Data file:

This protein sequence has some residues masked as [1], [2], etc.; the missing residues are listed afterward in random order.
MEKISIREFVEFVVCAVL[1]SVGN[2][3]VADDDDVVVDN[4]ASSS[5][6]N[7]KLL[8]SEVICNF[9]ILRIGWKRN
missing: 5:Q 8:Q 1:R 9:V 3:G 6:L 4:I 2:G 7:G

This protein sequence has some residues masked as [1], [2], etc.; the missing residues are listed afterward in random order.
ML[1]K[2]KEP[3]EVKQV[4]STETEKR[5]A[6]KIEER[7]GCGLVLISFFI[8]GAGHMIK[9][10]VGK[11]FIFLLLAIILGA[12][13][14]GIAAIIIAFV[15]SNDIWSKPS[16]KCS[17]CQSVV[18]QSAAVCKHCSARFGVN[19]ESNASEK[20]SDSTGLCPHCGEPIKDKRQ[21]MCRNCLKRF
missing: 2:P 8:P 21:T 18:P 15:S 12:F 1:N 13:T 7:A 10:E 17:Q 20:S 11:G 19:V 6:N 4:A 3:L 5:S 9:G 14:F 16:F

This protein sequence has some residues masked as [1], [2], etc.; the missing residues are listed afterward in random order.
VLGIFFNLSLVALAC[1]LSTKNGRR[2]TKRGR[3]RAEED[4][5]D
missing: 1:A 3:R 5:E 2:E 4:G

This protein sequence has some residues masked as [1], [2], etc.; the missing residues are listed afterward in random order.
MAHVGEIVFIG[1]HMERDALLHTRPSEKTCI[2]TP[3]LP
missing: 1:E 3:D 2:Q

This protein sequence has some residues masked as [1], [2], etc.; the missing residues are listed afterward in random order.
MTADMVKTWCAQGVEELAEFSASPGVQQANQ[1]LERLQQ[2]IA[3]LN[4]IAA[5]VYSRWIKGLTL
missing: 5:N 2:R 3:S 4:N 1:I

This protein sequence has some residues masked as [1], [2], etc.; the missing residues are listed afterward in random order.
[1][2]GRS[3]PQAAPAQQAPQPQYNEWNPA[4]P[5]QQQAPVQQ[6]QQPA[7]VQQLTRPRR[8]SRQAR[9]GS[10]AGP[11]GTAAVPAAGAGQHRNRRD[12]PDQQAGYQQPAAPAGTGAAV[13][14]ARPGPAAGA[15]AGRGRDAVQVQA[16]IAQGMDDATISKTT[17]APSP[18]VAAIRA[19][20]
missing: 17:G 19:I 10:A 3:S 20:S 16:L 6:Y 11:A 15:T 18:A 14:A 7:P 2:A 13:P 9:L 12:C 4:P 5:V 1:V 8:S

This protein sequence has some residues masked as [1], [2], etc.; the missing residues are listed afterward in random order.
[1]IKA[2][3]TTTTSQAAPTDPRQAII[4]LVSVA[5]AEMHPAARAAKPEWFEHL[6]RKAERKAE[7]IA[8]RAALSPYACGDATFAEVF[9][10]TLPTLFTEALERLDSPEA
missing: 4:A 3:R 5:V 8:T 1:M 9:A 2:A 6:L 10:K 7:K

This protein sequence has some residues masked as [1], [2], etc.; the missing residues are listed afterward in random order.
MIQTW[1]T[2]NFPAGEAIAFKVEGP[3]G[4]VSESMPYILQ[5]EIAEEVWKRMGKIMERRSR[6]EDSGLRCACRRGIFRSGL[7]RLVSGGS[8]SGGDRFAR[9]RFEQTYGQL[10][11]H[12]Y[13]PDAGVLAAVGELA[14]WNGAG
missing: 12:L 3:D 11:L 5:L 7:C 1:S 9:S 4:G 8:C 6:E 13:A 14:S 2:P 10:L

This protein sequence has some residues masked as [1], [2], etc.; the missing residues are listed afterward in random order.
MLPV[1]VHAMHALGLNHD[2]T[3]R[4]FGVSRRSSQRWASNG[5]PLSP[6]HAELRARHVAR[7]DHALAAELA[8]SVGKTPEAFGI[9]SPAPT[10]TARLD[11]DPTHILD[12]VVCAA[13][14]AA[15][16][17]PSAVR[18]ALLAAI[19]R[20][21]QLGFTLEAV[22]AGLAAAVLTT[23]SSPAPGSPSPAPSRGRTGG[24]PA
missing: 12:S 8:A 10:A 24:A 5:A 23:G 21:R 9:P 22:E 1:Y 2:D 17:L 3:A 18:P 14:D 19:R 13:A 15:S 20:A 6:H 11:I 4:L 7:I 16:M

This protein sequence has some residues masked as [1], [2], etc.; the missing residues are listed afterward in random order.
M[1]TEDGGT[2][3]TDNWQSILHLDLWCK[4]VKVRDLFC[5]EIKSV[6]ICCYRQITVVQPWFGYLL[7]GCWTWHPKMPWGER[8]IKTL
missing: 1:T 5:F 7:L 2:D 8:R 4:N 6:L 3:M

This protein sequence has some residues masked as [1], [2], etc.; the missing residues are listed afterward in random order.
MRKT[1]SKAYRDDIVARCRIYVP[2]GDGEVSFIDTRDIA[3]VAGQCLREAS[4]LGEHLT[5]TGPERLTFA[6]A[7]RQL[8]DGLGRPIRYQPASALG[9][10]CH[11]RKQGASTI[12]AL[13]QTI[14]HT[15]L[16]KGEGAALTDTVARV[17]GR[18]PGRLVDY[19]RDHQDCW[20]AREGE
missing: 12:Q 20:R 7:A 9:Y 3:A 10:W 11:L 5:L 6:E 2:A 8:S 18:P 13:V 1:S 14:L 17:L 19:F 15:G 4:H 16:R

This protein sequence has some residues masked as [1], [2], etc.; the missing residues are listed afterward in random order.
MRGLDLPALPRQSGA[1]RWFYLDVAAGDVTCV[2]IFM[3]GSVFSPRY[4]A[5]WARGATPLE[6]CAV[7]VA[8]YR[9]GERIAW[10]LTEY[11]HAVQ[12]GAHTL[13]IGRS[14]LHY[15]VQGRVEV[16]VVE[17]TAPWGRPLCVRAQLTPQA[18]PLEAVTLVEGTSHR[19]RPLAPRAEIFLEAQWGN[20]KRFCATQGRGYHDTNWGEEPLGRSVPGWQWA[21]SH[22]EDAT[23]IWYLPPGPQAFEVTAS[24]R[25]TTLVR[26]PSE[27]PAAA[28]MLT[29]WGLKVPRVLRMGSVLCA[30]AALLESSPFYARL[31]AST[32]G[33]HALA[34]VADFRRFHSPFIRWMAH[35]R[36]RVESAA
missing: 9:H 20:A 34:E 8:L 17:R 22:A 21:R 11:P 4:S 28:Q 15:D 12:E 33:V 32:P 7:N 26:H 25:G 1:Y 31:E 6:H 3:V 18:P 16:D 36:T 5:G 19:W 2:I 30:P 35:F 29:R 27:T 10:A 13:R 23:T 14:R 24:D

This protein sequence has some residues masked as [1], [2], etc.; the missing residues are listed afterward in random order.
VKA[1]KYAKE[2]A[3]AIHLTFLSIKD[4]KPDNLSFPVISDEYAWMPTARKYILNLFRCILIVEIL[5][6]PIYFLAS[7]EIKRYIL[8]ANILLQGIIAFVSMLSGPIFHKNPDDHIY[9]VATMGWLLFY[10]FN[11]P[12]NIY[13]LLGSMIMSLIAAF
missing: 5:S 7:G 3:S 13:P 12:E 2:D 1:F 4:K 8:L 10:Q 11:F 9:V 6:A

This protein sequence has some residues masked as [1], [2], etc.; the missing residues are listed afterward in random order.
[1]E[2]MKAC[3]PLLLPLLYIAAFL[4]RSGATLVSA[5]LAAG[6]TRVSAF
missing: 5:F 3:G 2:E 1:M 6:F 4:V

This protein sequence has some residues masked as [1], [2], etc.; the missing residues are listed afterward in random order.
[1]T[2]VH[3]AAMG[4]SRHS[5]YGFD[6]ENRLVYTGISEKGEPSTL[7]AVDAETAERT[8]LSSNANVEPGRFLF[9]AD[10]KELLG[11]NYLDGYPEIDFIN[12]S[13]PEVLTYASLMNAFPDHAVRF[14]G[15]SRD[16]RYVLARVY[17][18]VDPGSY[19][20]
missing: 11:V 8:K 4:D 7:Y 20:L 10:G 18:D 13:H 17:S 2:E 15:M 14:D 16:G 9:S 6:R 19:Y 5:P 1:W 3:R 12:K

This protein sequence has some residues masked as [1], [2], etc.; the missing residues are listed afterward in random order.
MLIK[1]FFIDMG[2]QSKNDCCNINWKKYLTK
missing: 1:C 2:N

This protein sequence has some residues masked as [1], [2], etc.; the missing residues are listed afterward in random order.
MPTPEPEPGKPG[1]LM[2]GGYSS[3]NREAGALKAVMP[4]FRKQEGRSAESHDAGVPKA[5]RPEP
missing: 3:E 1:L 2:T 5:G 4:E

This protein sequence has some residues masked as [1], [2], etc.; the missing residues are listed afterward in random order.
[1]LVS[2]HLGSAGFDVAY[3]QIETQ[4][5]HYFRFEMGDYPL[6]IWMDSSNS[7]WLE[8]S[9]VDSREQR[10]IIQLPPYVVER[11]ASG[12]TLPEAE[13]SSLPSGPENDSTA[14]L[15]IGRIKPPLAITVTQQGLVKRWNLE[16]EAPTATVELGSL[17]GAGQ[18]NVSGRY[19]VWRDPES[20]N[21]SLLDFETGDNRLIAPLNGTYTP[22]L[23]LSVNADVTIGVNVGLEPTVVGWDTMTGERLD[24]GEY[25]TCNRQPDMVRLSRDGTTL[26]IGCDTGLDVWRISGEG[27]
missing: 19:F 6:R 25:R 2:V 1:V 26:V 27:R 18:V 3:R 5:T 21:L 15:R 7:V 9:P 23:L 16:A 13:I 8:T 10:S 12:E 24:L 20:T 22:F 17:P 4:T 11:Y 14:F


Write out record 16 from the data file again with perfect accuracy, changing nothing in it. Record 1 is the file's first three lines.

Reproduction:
This protein sequence has some residues masked as [1], [2], etc.; the missing residues are listed afterward in random order.
MLIK[1]FFIDMG[2]QSKNDCCNINWKKYLTK
missing: 1:C 2:N